WASHINGTON (Jun. 27)
President Ford discussed matters of national and international concern with 30 Jewish community leaders from all parts of the country at a meeting in the White House late Thursday afternoon. The meeting, which was not announced to the press beforehand, was described by White House Press Secretary Ron Nessen as having nothing to do with politics. The Jewish representatives attending were leaders on the “grass roots” level rather than the heads of major national organizations.
During the course of their discussion which lasted two hours, though originally scheduled for less than one hour, Ford characterized Israel as “the linch-pin for the area (the Middle East) in terms of peace and security there,” reiterated the U.S. military and moral commitment to Israel, which he said was very evident and indicated that he was amenable to a compromise with respect to funding Israel’s economic and military needs for the transitional quarter between the end of fiscal 1976 and the start of fiscal 1977.
The meeting was reported to have been arranged by Max Fisher of Detroit, a national Jewish leader and personal friend of the President. Ranking Administration official attending included Gen. Brent Scowcroft, chairman of the National Security Council, and Alan Greenspan, chairman of the Council of Economic Advisors. According to Nessen, the meetings was “one of a series” the President has been having “not just with Jewish leaders.”
One of the participants said afterwards “it was one of the best meetings I have ever seen the President have with any group. It was a candid exchange of views and I think the group left with the sense that the President has been honest with them. Although he didn’t answer their questions 100 percent as they might have wanted, it was a very warm and friendly atmosphere.”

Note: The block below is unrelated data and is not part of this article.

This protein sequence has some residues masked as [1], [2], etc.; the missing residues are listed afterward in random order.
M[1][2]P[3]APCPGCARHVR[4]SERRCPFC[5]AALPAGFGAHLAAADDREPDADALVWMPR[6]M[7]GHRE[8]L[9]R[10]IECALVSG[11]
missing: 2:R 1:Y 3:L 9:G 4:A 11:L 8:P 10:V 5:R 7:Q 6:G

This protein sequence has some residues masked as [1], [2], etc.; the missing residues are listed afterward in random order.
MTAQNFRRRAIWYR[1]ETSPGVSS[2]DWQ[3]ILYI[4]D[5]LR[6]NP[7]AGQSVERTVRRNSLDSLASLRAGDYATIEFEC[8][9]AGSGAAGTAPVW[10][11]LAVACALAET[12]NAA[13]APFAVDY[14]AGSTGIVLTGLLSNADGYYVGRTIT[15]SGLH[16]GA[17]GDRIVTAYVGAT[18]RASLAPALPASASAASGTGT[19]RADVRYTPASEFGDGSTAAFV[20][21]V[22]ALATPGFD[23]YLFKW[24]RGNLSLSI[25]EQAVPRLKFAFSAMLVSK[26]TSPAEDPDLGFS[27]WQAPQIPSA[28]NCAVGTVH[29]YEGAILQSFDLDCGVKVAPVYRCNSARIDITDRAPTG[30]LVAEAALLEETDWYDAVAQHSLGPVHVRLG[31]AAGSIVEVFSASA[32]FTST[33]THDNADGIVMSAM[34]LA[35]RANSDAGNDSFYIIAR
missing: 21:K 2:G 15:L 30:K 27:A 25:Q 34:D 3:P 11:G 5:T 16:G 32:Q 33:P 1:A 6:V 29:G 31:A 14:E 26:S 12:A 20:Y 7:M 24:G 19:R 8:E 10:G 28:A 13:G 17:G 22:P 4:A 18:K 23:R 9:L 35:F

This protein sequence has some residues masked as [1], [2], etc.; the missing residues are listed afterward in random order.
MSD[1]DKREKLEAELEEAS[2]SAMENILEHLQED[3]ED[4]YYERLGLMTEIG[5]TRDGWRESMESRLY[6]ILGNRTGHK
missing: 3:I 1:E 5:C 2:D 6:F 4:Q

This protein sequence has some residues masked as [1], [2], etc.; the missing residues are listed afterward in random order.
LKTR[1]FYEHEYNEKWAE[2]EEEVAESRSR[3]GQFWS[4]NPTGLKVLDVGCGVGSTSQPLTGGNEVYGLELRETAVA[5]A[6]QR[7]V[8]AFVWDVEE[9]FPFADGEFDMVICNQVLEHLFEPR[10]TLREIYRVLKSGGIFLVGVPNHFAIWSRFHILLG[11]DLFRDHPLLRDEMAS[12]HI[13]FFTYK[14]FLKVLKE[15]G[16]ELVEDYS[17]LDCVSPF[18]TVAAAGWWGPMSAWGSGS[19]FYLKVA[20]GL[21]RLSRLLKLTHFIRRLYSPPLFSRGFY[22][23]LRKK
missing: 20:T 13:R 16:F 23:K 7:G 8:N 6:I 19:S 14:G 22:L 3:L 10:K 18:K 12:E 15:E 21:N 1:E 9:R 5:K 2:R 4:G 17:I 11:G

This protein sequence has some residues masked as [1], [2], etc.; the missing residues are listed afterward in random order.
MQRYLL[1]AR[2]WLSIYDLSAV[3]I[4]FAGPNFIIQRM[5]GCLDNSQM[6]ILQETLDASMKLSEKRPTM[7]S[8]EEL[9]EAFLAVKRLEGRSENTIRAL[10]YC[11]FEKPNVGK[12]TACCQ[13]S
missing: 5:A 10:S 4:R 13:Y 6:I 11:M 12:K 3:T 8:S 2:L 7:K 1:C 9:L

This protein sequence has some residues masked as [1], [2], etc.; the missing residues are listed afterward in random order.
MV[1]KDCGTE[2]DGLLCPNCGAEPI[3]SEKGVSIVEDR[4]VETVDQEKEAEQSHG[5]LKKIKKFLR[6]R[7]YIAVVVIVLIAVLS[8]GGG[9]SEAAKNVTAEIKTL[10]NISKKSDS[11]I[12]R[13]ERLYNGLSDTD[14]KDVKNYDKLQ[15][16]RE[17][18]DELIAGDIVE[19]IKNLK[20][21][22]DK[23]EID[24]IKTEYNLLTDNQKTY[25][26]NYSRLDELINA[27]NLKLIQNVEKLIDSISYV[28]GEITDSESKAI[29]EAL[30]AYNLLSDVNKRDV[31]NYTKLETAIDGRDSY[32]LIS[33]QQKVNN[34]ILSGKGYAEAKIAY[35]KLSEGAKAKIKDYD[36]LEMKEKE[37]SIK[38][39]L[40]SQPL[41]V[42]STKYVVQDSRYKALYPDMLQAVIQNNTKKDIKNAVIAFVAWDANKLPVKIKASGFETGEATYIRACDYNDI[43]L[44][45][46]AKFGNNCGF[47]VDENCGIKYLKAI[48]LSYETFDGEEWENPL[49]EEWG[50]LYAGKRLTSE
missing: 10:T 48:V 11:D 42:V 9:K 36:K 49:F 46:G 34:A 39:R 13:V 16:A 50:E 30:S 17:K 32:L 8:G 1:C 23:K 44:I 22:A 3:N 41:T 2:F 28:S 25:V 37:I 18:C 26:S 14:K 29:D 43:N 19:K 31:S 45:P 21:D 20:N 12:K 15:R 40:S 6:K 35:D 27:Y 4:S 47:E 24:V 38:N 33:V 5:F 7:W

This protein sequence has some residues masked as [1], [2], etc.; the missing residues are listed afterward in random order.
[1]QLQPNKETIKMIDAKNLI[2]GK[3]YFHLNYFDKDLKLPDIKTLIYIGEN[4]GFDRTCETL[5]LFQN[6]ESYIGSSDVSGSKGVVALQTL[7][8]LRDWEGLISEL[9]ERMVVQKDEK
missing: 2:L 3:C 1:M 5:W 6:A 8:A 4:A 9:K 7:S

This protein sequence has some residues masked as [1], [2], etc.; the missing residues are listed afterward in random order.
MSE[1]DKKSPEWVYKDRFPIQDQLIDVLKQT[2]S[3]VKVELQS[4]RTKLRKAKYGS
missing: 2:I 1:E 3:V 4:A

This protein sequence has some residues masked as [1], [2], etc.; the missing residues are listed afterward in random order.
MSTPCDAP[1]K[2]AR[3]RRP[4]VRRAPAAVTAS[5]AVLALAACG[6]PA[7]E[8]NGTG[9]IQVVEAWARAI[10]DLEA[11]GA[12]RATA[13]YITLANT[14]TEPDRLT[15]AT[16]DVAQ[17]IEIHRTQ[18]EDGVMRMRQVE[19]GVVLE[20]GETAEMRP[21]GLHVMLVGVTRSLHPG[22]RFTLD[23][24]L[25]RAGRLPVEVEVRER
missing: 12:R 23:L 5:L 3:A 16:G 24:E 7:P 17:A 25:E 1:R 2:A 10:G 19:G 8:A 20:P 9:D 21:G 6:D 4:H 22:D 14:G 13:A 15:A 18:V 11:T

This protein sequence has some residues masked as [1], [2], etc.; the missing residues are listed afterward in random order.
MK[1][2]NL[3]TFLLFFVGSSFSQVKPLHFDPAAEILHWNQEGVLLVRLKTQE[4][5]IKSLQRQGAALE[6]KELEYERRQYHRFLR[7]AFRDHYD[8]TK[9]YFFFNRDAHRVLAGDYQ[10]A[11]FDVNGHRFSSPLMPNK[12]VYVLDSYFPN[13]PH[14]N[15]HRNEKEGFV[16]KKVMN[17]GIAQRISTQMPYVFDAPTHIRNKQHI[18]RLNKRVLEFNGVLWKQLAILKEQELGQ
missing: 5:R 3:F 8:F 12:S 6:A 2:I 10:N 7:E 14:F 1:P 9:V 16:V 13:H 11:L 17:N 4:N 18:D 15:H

COMPROMISE ON FUNDING INDICATED
With respect to the $375 million in transitional quarter funding approved for Israel in the Senate’s version of the foreign aid bill. Ford said the could not see his way, “in terms of our own budget situation of agreeing to $375 million but somewhere within those figures there is a way we can compromise it without a stalemate.” He was referring to the difference between the $375 million and the $200 million ceiling proposed by the Administration.
Ford denied reports that he had told Congressional leaders he would veto any measure that contained one dollar above the $200 million. He said he was aware that the Israelis have indicated they would have a short-fail of $80 million by the end of the transitional period if they received only $200 million but observed that “If reasonable people can get together, we hope to be able to solve it so that Israel will not have a short fall.”
ABSOLUTELY COMMITTED TO ISRAEL
Ford assured the group that he was absolutely committed to Israel and “could not standidly by when there were questions about Israel’s security and survival. Israel occupies a very strategic piece of land in an area of importance to all the world, although Israel does not have some of the mineral resources other countries in that area have….Israel is the linch-pin for the area in terms of peace and security there.”
He made the point that in the two years that he has been President, Israel received more than 40 percent of the total aid it has gotten from the U.S. between 1943-1975. He stated that Israel received $6.5 billion in U.S. aid during the 27 months of Ford Administration budgets, including transitional quarter funding.
The President said he would have to complete his review of the specifics of legislation now pending to combat the Arab boycott of Israel before discussing them or taking a strong stand. But he reiterated his strong personal views against discriminatory boycotts.
With respect to Soviet Jewry, the group agreed with Ford that it was too late in the year to provide aid from a legislative viewpoint. Ford said, however, that he hoped ways could be found to “break the log jam.” He said he was “not interested in talking about blame in the situation but how do we improve it.”